Why am I telling you this? I figured out we could use recursion to build our media condition using Sass media merging. What if we make the mixin output a media for the first query in the map, then call itself passing the map without this query, until there is no query left in the map? Let’s try it, and since it might be a bit complex, we’ll go step by step.

First, we now that if our map contains no (more) query, we simply output the content. What don’t we start with this?

@mixin media($queries) {
  @if length($queries) == 0 {
    @content;
  } @else {
    // ...
  }
}

Now, we want to output a media block for the first media query in the map. To get the first key of a map, we can use nth(..) and map-keys(..) functions.

$first-key: nth(map-keys($queries), 1);

@media ($first-key: map-get($queries, $first-key)) {
  // ...
}

So far, so good. Now, we only need to make the mixin call itself although we don’t want to pass it the same $queries map or we will face an infinite loop. We need to pass it $queries after having removed the first key/value pair. Thankfully, there is the map-remove(..) function for this.

$queries: map-remove($queries, $first-key);

@include media($queries) {
  @content;
}

Now the whole mixin:

/// Media query merger
/// Create a single media condition out of a map of queries
/// @param {Map} $queries - Map of media queries
@mixin media($queries) {
  @if length($queries) == 0 {
    @content;
  } @else {
    $first-key: nth(map-keys($queries), 1);

    @media ($first-key: map-get($queries, $first-key)) {
      $queries: map-remove($queries, $first-key);

      @include media($queries) {
        @content;
      }
    }
  }
}

Going further

In a previous article, we saw a couple of different ways to manage responsive breakpoints in Sass. The last version used a mixin that looks like this:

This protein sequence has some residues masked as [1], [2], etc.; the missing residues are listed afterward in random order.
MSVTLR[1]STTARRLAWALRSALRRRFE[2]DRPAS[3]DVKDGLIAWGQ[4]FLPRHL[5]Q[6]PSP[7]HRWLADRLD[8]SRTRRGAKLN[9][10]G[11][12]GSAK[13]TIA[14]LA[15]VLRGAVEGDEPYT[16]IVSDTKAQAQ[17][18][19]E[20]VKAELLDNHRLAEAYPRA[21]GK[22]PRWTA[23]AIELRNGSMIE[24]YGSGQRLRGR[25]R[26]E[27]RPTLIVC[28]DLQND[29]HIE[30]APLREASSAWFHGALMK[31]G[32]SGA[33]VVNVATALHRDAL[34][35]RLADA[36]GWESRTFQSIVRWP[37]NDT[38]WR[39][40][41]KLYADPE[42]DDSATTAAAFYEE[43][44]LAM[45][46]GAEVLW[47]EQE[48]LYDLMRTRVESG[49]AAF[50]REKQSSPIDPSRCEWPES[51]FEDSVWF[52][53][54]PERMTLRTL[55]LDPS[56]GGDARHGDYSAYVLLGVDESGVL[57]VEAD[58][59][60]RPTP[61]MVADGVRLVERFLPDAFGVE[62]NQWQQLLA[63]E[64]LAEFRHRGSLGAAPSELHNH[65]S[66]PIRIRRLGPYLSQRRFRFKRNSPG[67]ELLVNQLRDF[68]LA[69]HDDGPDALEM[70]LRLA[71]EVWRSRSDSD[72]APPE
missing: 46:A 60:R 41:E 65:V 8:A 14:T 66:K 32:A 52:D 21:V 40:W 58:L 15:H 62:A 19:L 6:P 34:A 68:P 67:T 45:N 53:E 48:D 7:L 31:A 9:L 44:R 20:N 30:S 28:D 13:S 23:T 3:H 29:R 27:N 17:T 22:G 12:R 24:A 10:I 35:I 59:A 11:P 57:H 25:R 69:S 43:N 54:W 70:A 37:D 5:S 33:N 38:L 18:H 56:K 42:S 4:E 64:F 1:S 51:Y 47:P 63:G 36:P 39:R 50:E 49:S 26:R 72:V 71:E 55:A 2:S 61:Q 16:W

/// Breakpoints map
/// @type Map
$breakpoints: (
  'small': (min-width: 767px),
  'medium': (min-width: 992px),
  'large': (min-width: 1200px),
);

/// Responsive breakpoint manager
/// @param {String} $breakpoint - Breakpoint
/// @requires $breakpoints
@mixin respond-to($breakpoint) {
  $media: map-get($breakpoints, $breakpoint);

  @if not $media {
    @error "No query could be retrieved from `#{$breakpoint}`. "
    + "Please make sure it is defined in `$breakpoints` map.";
  }

  @media #{inspect($media)} {
    @content;
  }
}

This mixin works like a charm but it does not support multiple-queries conditions such as (min-width: 42em) and (max-width: 1337px) because it relies on the inspect(..) function which does nothing more than print the Sass representation of the value.

So, on one hand we have a breakpoint manager which picks from a global map of breakpoints and handle error messages and on the other with have a breakpoint manager which allow the use of multiple-queries conditions. The choice is hard.

Or is it?

By slightly tweaking the respond-to(..) mixin, we can make it include the media(..) mixin instead of printing a @media directive itself. Then, we have the best of both worlds.

@mixin respond-to($breakpoint) {
  // Get the query map for $breakpoints map
  $queries: map-get($breakpoints, $breakpoint);

  // If there is no query called $breakpoint in map, throw an error
  @if not $queries {
    @error "No value could be retrieved from `#{$breakpoint}`. "
    + "Please make sure it is defined in `$breakpoints` map.";
  }

  // Include the media mixin with $queries
  @include media($queries) {
    @content;
  }
}

The best thing is, if you already use this mixin, you can totally include the multi-queries feature by tweaking respond-to(..) and adding media(..) because the API does not change at all: respond-to(..) still needs a breakpoint name to work, the same as before.

Final thoughts

I must say I find this very exciting because it is the first time I have found a good use-case for both nested media queries and mixin recursion. While it is possible to skip this and simply build a string as we’ve seen with our first version, it sure is more elegant and interesting to tackle it with a recursive mixin. I hope you enjoyed it! The final example before leaving: